Marcio da Silva has planned a challenging and exciting season for Hastings Philharmonic and if this opening Beethoven concert is to set the standard for the year, it will be a wonderful experience.
There was a time when all-Beethoven concerts were a familiar feature for concert goers, but that is no longer the case and so the opening programme proved to be exhilarating in its range as well as quality.
The Coriolan Overture had a brooding, dark quality, the lower instruments powerfully focused allowing solos lines to sing easily above but with no loss of weight. The few moments of light which Beethoven allows flowed effortlessly but the sense of anger and stress within the score was never far away. The cello lines at the close captured the sense of loss with real pathos.
Kenny Broberg won the Hastings International Piano Concerto Competiton and has an impressive list of international orchestras with whom he has worked. He certainly seemed much at ease with Hastings Philharmonic for Beethoven’s Emperor concerto, relishing the rapport between himself and the players as well as the close proximity of the audience. It must be rare to find himself surrounded by people, the piano being situated in the centre of the concert hall, rather than at one end.
The immediacy paid off with a virtuoso performance of exceptional dynamic range. The near thwacked scale runs in the first movement melted into the gentlest of touches, and there was an improvisatory feel to much of his playing which communicated a sense of living creativity rather than regurgitation of the familiar.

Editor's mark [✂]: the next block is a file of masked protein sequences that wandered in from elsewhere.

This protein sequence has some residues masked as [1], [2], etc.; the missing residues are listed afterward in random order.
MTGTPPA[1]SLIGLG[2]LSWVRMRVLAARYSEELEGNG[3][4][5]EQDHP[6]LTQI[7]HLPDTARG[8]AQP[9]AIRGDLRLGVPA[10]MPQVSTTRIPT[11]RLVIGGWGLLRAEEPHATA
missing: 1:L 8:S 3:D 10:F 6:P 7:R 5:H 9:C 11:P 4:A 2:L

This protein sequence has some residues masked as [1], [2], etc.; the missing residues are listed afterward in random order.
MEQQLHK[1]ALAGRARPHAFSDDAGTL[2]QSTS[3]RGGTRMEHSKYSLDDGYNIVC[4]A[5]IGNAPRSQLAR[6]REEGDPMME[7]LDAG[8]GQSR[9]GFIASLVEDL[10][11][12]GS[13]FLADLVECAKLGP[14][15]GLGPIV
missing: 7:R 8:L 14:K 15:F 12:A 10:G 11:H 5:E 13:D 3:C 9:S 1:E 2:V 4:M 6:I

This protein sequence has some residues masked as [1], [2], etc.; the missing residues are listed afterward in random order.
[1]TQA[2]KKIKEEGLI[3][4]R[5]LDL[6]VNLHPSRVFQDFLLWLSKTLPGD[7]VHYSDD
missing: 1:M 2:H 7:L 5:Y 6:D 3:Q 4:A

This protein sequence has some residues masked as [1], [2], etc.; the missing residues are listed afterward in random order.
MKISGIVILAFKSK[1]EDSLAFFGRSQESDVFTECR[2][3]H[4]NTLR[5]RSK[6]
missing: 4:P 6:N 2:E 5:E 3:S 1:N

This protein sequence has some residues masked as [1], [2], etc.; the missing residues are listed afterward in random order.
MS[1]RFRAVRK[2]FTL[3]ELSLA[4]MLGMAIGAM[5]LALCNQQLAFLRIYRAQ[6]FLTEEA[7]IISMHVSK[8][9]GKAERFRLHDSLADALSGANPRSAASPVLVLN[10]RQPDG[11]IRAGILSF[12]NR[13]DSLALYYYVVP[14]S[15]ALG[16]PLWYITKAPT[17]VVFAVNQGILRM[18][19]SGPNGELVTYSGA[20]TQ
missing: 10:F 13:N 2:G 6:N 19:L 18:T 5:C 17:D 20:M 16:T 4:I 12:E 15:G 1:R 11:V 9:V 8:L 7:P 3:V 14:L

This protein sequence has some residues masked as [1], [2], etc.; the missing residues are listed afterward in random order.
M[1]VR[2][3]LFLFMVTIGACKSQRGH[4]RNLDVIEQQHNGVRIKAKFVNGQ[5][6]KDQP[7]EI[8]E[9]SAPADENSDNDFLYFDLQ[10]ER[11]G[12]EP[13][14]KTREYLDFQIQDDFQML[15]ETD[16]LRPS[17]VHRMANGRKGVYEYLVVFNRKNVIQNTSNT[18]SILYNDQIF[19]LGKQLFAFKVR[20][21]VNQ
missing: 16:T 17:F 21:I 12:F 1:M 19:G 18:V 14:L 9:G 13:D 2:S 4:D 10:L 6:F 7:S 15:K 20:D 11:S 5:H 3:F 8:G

The second movement was particularly impressive with a sense of the romantic movement hovering over the development of his musical line. Carried away, there were times when Broberg seemed to want to sing along with his own playing and had to hold himself back.
The finale had a sense of joy and life, which radiated from the soloist and players to the whole hall. We were lucky to get an encore – a brief Chopin Mazurka – which was a gem and left us wanting more.
Beethoven’s Fifth Symphony can often seem over-played but with young musicians of this quality it sparkled into life and made a strong impact throughout. My only minor complaint is that I would have liked the repeats left in – given the quality we were experiencing – but maybe last trains come before longer works! The angst of the opening movement seemed to spill over into the Andante con moto and it took time for it to be absorbed into the more meditative structure.
I can’t recall being so aware before of what Beethoven does in the last movement. Adding in the trombones and double bassoon at the bass end, and the piccolo at the top, suddenly opens a new window to the dynamics of the piece and the weight of the earlier movements is transformed as it expands our aural response.
With such a close rapport between audience and performers this scoring was immediately obvious and highly effective. By Brian Hick.